Image source: Getty Images.

Investing is more fun when you're buying companies that are easy to follow. If you're in your 40s and have preteen or teenage children, chances are you'll know something about each of the three businesses I'm about to introduce to you.

All of them sell popular products and are well known in their respective industries. They also produce roughly $23 billion in combined annual cash flow from operations.

Their names? Activision Blizzard (ATVI), Facebook (META 0.35%), and Walt Disney (DIS 0.67%). Here's why each one is a good buy for 40-somethings like you and me.

Image source: Activision Blizzard.

Activision Blizzard: The Wide World of Esports

Even as ESPN struggles to keep viewers tuned in, online crowds are flocking to streamed "Esports" events. Think of them as you would any other pro sport. Only here, the contestants vie for victory using little more than a controller, a console, and a headset.

It's big business. According to digital game industry-tracker Newzoo, the "Esports Economy" is on track to grow from $325 million last year to $463 million by the end of 2016, a 43% year-over-year jump. Worldwide, the company sees e-athletes drawing "131 million 'Esports Enthusiasts' and another 125 million Occasional Viewers who tune in mainly for the big international events." That's a huge potential audience, and Activision Blizzard is positioning itself to serve them all.

At the heart of the strategy is Major League Gaming, a troubled would-be ESPN for Esports that Activision Blizzard acquired in January and relaunched in May. If it pays off, the company could generate billions in new operating profit -- altering its fortunes, and making a mint for today's investors. (Activision Blizzard produced just $1.28 billion in operating income over the trailing 12 months ended in March.)

Image source: Disney.

Disney: A License to Print Money

For as much groaning as there has been over Disney's weakening cable division, there's no disputing the power of its brands; nor does the company lack growth. Revenue is up 8.1% over the trailing 12 months, S&P Capital IQ reports. Earnings from continuing operations and cash from operations were up 12.3% and 10%, respectively, over the same period.

Big gains in Studio Entertainment and Parks and Resorts have more than compensated for shortfalls in the Cable Networks division that includes ESPN and related channel operators. Look at 2015. According to S&P Capital IQ, Disney generated just over $5 billion in operating income from films and park visitors last year, or 34.1% of its total. That's up from 32.4% in 2014, and a lot of the gain is coming at the box office.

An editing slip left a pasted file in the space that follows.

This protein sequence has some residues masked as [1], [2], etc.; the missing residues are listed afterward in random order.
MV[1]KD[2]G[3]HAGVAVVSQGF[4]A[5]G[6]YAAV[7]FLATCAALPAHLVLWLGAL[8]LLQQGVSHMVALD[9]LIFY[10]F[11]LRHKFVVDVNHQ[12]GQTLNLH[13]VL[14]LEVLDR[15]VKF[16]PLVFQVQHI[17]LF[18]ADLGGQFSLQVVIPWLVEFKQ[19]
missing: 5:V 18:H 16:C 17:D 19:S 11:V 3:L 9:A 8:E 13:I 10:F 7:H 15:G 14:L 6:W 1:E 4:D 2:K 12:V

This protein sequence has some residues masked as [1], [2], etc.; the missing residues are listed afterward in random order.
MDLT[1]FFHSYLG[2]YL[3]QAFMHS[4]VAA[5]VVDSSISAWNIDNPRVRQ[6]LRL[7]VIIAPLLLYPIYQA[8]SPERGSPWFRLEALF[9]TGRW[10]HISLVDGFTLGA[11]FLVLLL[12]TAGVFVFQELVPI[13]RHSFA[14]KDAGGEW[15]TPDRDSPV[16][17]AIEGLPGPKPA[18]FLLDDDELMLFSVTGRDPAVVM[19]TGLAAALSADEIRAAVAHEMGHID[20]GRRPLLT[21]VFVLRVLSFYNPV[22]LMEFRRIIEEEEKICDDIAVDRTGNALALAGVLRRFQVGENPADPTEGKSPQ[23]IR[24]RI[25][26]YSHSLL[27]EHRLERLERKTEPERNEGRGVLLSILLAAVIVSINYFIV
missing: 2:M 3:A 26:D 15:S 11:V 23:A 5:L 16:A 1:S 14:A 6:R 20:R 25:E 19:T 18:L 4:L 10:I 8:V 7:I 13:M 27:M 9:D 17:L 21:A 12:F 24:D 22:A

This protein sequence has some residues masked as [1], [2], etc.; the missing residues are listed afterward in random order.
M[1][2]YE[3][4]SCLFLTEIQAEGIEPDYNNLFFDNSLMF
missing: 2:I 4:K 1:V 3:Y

Disney piled up nearly $2.3 billion in ticket sales at U.S. theaters last year, and is shaping up to at least equal that in 2016. According to Box Office Mojo, the House of Mouse has grossed $1.789 billion domestically with only half the year over. With so many big brands appealing to audiences -- from Marvel to Star Wars to a range of animated epics -- it's a reasonable bet that Disney will be a top-three box-office performer for years to come.

Image source: Facebook.

Facebook: The 21st Century Telecommunications Network

Roughly 22.5% of the world's population -- 1.65 billion users -- logs into Facebook monthly. That's an extraordinary number of people, and an outstanding achievement for a tech platform. No single channel app or station has ever achieved such scale, not even the BBC, which reaches 348 million people weekly.

Think about that for a moment. Facebook has created a network that makes it possible to connect to virtually anyone, in any country, irrespective of borders or legal infrastructure, with a few clicks. And not just on the core platform, but also via add-ons such as the WhatsApp messaging service, which reaches 1 billion monthly active users, and Instagram, which serves 500 million monthly active users.

Displacing or disrupting all that infrastructure would unleash chaos around the globe. And yet Facebook is just the sixth-largest company trading on U.S. exchanges. A run for the top of that list seems likely, though it could take 10, or even 20, years to get to that point.

A Choice for the Decades

Whether you buy all or none of these stocks -- or some variety in between -- should depend on what you know, and what interests you as an investor. Are you using Instagram and WhatsApp to keep track of your kids, and Facebook to stay in touch with distant cousins? Buying shares of the social network might make sense for you.

If a Friday night game of Call of Duty with friends is more your thing, then Activision Blizzard might have a place in your portfolio. And if you're as much a comic-book fan and sci-fi nerd as I am, well, buying a stake in Disney and its growing slate of Marvel and Star Wars properties might be most appealing.

Whichever stocks you choose to invest in, make sure that you'd be willing to follow and hold them for at least three years, and ideally much longer than that. Buying at 40 and selling at 43 isn't investing; it's speculating.